Gil Maringer, North Coast Ohio Chapter

The attached dealer notice was included with each new boat shipped from the Chris-Craft factories. There are some interesting observations. 

First, dealers were expected to be located very close if not on a waterfront, and they were supposed to run the boats before transferring to a customer. 

Number 6 in the list is particularly interesting since the boat was supposed to be tied down tight or even nudged into a seawall while it was put in gear and run at 1000 rpms for 10 to 15 minutes. Running the boat that long on a shipping cradle with coolant water pumped from a bucket would have damaged strut’s dry bronze cutlass bearing. (What goes unsaid is that it is not recommended to run the boat at idle very long in neutral because it wears the disengaged transmission plates). 

According to number 7, the dealer was expected to drive the boat for a few minutes to make possible adjustments to the carburetor and spark – meaning distributor timing. That was a lot to do while at top speed on open water in 3 to 5 minutes, but it sure must have been fun for the guys working at the dealership. (NCO’s past president Bob Ashley had that enviable job as a kid on the Portage Lakes).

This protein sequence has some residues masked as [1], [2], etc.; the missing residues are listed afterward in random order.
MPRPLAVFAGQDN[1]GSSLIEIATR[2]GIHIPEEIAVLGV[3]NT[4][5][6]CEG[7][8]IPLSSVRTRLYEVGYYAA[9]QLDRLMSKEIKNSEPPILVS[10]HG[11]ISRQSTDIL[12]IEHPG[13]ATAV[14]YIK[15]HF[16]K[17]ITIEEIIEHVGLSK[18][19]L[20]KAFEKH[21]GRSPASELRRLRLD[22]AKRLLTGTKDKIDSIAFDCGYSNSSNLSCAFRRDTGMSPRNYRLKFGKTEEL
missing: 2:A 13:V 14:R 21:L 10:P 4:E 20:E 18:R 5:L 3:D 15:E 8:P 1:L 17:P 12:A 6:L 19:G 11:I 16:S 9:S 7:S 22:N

In number 8, the shaft and stuffing box was to be checked for alignment and then again after the boat’s hull was allowed to swell after two to three days. Most dealerships had lifts that extended over the water so the boats could be hung but were still left in the water as they soaked up. The boats were not to be left “unattended”. (Most of the boats did not have a factory installed bilge pump but they all came with a siphon tube which was supposed to suction out the bilge. Those only worked when the boat was running at speed). 

The need to check the shaft alignment a couple times means that Chris-Craft expected the boat’s hull to change and the engine to settle after being in the water. Certainly, with today’s rebuilt epoxied plywood or re-planked 5200 caulked bottoms, our boats’ bottoms are far stronger and drier than the originals. In fact, Chris-Craft dealers were told that with regular use the outer planks of the bottoms would have to be taken off in seven years to replace the linseed oil-soaked canvas inner liner and then reattach the outer planks. It’s doubtful if many customers went to that expense. 

Who would have thought that we would still be using many of these boats so many years after they were first delivered to a dealer?

Originally printed in the North Coast Ohio’s chapter newsletter, “The Beacon”

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